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In the 17th century, there was a speculative increase in the prices of tulips where a single tulip bulb was selling for more than the price of the horse that transported the tulips. The huge jump in price was a result of futures, a contract to buy tulip bulbs at the end of the season. The high spike in tulip prices attracted tons of buyers in hopes of gaining enormous returns. This tulip mania was the first recorded speculative bubble and by no means the last. We’ve experienced it most recently with the dot-com boom in the late ’90s and with the housing bubble in 2007-2008. With these economic bubbles, it is important to understand that when an asset is exceptionally speculative and there is a lot of irrational exuberance, the returns, in the long run, are given up as prices plummet back down to Earth.

The psychology behind why people follow this massive run-up in price is due to the herd mentality. When people see the money others make, they join the herd because they want to create the same opportunity for themselves. The more the price increases, the more it will attract buyers from the herd. As demand continues to increase with a rise in buyers, the price keeps escalating as more people invest. Eventually, this process gets to a point where it is no longer sustainable. The same applies to economic downturns, where people sell when they lose money. This, in turn, spurs more and more people to start selling because of lowered prices and expectations. This concept is described as reflexivity and was made popular by George Soros, a famous investor who fought the herd mentality to profit $1 billion from a single trade in 1992. The up and down cycles are called either virtuous or vicious cycles since they are the crowd’s self-reinforcing positive or negative influence on prices. As evidenced by George Soros, one can make a lot of money by figuring out how to capitalize on the herd mentality when it is present.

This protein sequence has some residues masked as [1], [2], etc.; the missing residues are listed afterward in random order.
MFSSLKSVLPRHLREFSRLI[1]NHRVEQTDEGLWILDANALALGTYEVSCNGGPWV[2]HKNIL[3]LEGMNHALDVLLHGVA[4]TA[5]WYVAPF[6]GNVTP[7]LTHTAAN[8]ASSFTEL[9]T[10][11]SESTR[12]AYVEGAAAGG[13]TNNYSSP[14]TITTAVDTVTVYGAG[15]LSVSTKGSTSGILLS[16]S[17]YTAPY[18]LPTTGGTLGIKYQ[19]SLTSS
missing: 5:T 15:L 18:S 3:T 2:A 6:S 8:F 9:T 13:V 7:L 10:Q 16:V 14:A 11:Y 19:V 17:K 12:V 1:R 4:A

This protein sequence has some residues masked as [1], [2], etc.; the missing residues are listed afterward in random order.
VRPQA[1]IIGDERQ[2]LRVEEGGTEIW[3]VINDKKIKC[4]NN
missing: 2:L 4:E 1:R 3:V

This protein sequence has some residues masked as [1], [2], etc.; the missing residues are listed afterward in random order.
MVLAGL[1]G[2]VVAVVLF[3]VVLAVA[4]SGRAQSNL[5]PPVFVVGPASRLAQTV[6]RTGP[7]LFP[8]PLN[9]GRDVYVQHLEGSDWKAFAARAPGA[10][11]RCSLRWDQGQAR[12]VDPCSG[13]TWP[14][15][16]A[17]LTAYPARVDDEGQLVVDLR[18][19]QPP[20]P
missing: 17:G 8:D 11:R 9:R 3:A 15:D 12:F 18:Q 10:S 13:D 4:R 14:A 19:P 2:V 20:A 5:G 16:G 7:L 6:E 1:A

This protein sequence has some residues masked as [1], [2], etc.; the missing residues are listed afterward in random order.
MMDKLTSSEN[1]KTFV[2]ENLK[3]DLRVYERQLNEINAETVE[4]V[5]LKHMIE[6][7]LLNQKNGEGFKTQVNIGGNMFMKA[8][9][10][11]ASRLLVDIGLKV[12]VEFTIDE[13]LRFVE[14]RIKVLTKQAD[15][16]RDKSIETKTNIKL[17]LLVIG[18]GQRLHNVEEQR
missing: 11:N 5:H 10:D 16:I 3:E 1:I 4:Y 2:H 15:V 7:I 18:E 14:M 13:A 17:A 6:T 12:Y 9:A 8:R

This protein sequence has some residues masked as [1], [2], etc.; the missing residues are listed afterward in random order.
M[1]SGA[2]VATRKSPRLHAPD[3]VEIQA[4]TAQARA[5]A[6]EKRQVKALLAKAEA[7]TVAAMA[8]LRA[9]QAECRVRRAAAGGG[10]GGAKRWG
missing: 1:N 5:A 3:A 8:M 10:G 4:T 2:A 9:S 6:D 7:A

At Fogel Capital, we avoid the herd mentality and focus on the fundamentals of business. After all, economic bubbles occur because prices deviate from the intrinsic value of the product or company. Back in 2008, asset prices were overinflated and we at Fogel Capital sensed irrational exuberance in the market. So, what did we do? We sold out of the market to avoid this herd mentality and then bought back the shares of high-quality companies in 2009 when they were selling for a fraction of their true value.

Fast-forward to 2017, and we continue to evaluate the market independently and pride ourselves on our ability to avoid the herd and rationally assess the market. Fogel Capital can help you overcome this common pitfall. If you would like to discuss this article further, feel free to call me at (772) 223-9686 for a free consultation or email

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